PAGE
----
Win or lose, enjoy this time. Remember it. Cherish it.
And Go Blue.
In a closet somewhere in my childhood home sits a ragged
plush football eaten away by time and tosses that should be long since
discarded. It was once a vibrant pattern of yellows and blues with
"MICHIGAN" printed elegantly on its thin fabric skin. The ball, many
unknown years older than I, has seen countless Michigan football games from
Michigan Stadium and a Washington, DC living room. The ball remains firmly and
invariably in the possession of either my father or me until Michigan scores a
touchdown, at which time we throw the ball back and forth as many times as we
can until Michigan kicks the extra point.
That ball has seen a lot, obviously. It's been hurled aimlessly in frustration and squeezed just a little too hard in terror and forgotten altogether in those wonderful moments of blissful pandemonium. It's also seen me. I've held it as a toddler without responsibilities, as a mushroom-haired adolescent trying to fart joke his way through middle school, as a skinny high schooler desperately waiting for the big envelope, and lately, as a suave, sophisticated student at the University of Michigan. The next time I hold that ball it will be because I'm living at home again, looking for a job. It will mean my time at Michigan has run out.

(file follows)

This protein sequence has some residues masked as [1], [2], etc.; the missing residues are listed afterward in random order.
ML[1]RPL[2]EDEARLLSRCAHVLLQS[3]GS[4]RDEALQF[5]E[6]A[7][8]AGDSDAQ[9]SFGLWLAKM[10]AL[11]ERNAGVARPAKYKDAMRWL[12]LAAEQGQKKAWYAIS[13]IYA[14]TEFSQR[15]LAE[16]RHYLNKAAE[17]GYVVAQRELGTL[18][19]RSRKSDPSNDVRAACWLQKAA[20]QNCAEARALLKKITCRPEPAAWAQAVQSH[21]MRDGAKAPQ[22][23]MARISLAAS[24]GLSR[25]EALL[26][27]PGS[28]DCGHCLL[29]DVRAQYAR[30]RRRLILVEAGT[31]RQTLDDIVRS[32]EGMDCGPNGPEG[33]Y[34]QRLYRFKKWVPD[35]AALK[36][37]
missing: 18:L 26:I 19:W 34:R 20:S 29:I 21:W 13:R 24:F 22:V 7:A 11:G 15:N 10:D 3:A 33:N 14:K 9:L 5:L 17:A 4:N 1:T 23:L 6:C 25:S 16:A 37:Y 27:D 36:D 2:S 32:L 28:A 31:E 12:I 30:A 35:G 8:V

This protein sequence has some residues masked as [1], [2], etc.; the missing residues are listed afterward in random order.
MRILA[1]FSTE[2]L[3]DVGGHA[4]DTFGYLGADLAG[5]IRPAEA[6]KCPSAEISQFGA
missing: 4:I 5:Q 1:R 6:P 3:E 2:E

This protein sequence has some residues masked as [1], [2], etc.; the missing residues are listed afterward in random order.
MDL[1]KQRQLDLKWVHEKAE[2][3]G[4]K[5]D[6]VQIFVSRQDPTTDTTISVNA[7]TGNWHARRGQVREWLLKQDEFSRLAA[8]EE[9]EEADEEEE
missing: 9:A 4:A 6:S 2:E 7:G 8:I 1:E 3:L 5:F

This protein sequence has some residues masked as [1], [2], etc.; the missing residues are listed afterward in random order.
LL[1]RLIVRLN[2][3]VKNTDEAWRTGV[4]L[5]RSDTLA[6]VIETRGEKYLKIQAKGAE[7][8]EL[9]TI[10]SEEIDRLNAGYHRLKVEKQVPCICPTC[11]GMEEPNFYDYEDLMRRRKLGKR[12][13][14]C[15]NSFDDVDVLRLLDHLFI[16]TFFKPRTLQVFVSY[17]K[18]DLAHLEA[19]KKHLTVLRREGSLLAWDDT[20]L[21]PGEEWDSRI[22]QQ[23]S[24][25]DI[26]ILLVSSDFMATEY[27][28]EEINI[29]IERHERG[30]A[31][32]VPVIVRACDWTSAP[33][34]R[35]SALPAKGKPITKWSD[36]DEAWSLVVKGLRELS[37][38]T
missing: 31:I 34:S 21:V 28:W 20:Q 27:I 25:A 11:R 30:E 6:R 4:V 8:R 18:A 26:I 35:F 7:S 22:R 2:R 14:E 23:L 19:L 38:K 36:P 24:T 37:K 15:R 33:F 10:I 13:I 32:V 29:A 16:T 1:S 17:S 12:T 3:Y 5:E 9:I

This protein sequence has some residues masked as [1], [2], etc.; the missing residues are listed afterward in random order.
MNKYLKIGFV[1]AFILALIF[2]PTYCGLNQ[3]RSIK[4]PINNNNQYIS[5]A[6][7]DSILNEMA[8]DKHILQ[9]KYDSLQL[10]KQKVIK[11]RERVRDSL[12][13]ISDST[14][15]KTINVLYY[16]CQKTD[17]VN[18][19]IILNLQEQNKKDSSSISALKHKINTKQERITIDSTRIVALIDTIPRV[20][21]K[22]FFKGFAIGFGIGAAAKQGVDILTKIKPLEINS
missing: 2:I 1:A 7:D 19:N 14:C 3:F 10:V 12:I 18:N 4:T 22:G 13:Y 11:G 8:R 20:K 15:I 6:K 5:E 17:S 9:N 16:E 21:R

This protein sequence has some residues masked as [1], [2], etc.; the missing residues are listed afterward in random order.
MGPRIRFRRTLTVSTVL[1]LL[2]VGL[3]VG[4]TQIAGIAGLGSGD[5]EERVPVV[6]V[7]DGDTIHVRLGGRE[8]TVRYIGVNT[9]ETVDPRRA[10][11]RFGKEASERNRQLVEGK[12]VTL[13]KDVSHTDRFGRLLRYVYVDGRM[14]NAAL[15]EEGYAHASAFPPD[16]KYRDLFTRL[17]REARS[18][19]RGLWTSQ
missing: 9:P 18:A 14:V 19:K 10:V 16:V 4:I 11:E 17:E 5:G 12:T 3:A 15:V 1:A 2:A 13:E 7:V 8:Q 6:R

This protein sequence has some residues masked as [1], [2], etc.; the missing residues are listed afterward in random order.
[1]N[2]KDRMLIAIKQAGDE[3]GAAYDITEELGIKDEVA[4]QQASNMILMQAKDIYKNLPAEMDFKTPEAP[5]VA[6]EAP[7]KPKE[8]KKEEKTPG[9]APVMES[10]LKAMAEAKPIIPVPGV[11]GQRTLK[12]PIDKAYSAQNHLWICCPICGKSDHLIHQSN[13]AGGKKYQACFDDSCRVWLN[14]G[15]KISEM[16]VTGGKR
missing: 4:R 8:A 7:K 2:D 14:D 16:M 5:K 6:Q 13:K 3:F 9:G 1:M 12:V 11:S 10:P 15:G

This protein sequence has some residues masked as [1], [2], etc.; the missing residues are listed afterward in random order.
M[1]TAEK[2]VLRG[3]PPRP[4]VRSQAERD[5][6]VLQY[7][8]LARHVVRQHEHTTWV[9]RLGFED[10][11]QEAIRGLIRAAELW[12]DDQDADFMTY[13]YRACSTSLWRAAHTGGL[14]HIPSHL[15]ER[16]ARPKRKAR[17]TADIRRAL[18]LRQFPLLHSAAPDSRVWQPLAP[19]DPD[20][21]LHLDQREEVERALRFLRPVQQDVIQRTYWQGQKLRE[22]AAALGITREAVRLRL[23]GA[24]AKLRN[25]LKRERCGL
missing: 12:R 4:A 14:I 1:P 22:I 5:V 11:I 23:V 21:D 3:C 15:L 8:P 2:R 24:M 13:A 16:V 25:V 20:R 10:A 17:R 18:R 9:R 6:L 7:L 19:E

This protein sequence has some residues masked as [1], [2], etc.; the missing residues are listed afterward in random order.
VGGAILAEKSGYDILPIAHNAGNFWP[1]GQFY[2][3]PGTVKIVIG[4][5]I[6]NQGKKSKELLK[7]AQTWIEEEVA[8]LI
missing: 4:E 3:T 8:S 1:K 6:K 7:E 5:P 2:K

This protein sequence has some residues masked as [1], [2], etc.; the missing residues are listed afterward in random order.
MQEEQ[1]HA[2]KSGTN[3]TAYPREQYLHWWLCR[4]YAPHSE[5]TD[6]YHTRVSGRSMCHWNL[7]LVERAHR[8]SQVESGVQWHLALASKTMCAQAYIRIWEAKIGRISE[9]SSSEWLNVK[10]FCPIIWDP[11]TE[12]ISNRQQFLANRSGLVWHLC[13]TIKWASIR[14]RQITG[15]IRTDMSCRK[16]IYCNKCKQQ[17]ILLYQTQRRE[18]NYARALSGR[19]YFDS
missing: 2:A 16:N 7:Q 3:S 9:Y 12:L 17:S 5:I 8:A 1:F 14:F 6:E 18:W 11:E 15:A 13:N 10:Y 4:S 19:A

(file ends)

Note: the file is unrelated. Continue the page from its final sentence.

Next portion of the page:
Everyone shipping off to college knows--in the logical part of his brain, anyway--that the ride doesn't last forever. It's certainly crossed my mind before. I knew that someday I would no longer be able to eat fourteen hard boiled eggs for breakfast or walk to Kroger twice in one day just to buy an apple and a pack of gum or wear shirts with pictures of pizza on them to class. I guess I just didn't know that someday would be so soon.